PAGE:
One of the side effects of all this computer power is that it gives programmers awide-open door for beefing up features. That may mean improving existing functions orcreating new ones that the older machines cannot support. "The requirements tooperate the Windows 95 platform means increased computer power, and that increasedcomputer power in terms of the RAM memory and the hard-drive memory means that we have alot more capability and flexibility that we can put into the programs," Skrentnysays. "There have been a lot of functions and features that people have wanted withDOS applications that frankly we were either not able to provide or not able to provide inan adequate manner to really meet the customers' needs. Changing the systems over toWindows is allowing us to do that."
Windows isn't the only technological advance software suppliers are working on. Vendorsare flexing their programming muscles in a variety of directions. Some new features arestill being bandied about, while others have already made their debut. New and forthcomingoptions include the following:
Automated credit-card billing enables operators to automatically charge rent to the tenant's credit card each month.
Digital cameras require no film as the image goes directly into the computer. It can be used to photograph units before auction, to keep the tenants' photos on file in the computer or any other photographic need of the facility.
Pay-at-the-gate systems allow tenants to pay rent with a credit card as they enter the facility. It's an easy way for past-due tenants who are locked out of the gate to get current without leaving their car.
Industry Expertise is a system built into the software that prompts the manager; for example, during move-in, letting him know the appropriate time to suggest ancillary products to the tenant.
Electronic commerce takes form in on-line banking, where direct deposits from the tenants' account go right into the facility owners' account. It would be a credit-card type transaction where the owner would electronically transmit receipts to the bank, and this would in turn debit the tenant's account and credit the facility.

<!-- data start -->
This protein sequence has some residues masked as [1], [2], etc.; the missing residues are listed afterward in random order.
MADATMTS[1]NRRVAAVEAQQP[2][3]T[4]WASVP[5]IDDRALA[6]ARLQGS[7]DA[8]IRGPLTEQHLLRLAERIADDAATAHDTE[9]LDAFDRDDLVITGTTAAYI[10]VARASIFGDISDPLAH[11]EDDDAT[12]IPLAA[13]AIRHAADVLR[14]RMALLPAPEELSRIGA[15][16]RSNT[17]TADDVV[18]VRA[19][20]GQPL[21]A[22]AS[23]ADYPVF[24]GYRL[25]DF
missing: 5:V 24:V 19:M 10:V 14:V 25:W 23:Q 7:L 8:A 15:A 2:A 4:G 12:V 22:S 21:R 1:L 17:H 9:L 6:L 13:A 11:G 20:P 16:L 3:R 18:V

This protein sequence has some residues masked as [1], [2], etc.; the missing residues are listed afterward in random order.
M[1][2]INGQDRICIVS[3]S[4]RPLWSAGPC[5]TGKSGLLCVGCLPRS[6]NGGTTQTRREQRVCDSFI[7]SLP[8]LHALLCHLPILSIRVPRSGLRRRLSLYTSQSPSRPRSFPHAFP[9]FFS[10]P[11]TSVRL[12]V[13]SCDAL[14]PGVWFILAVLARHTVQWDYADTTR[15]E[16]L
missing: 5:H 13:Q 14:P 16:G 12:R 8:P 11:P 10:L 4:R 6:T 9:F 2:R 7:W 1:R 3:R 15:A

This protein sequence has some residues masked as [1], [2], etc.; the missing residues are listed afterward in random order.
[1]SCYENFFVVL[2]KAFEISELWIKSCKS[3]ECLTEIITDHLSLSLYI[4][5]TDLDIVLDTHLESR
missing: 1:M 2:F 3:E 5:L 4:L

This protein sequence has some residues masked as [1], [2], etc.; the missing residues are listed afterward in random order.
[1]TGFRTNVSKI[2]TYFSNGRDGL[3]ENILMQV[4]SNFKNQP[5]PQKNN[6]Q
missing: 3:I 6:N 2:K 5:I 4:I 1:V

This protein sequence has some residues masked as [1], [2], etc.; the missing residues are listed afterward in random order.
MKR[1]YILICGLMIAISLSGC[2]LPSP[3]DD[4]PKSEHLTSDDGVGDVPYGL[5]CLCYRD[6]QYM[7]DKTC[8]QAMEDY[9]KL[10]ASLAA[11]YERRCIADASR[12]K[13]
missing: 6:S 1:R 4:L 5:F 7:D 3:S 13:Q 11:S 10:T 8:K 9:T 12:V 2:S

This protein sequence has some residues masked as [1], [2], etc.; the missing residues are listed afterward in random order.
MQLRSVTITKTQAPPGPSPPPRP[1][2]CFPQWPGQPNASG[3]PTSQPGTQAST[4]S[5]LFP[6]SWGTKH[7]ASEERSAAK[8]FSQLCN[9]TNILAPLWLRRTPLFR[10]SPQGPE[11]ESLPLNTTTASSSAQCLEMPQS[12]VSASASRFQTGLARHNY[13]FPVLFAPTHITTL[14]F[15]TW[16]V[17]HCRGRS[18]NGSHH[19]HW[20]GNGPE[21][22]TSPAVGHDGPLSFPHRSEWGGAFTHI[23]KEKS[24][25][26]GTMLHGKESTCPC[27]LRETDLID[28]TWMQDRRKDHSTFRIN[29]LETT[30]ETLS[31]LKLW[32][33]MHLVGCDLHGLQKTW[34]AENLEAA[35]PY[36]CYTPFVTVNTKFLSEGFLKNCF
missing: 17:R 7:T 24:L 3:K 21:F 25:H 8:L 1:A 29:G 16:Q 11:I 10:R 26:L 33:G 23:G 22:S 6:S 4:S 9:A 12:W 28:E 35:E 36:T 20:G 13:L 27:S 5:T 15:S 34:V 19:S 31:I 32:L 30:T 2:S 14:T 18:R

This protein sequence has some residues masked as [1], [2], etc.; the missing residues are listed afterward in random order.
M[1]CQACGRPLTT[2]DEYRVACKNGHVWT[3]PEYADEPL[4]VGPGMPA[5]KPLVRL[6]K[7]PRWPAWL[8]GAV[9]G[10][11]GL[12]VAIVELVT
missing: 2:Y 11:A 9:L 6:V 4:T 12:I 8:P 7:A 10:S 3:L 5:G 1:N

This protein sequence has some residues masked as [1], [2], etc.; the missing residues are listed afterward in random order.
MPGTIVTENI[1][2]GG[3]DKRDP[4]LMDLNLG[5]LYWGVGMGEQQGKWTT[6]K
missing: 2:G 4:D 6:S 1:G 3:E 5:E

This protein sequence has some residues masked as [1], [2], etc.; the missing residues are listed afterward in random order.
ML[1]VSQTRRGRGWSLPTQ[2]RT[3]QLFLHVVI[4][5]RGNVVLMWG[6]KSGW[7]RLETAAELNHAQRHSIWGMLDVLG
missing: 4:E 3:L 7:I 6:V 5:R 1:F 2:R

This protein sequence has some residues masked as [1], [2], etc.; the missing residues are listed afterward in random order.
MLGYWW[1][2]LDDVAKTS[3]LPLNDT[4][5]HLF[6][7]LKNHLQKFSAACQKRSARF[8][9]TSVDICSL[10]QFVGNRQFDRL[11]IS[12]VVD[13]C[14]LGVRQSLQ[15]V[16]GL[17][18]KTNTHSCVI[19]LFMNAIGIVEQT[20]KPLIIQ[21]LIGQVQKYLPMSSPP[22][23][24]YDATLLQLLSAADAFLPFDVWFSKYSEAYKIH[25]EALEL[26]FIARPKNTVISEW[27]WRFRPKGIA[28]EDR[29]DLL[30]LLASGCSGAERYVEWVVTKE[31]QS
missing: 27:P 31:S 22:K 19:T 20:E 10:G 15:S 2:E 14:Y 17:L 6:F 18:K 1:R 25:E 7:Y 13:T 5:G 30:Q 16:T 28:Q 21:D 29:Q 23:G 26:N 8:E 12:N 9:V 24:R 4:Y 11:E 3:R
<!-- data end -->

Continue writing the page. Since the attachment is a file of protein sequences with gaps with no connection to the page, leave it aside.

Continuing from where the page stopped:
"One of the things that may be coming down the line, if you really want to go futuristic, would be some sort of fingerprint identification as part of gate systems," adds Carner.
The concept of a universal interface has bounced around the industry for several years.Such an interface, which would allow any security system to interface with any managementsoftware system, poses obvious benefits to the storage operator. But, perhaps the best wayto describe it is much ado about nothing. While not a new concept, it certainly isnoteworthy. It seems that everyone thinks it's a commendable idea, and theorizes on howbest to implement it, but turning theory into reality thus far has met with littlesuccess.
Although most vendors say they have advanced the idea of a generic interface, thereality is that security providers and management-software providers still have to work ona one-to-one basis to make their systems compatible. "It would be a wonderful idea ifwe could just get all the software management firms and security firms to agree,"Taylor says.
"The problem is it's very difficult to get multiple companies with multiplemindsets and multiple egos to agree on anything," Skrentny explains. "Part ofthe problem is everybody has different ideas, and there's never been any real meeting ofthe minds as to what the proper way to approach it would be. You run into problems when agroup of people decides that universally, this is how an interface should work, and ithampers or deters your application from doing what it needs to do."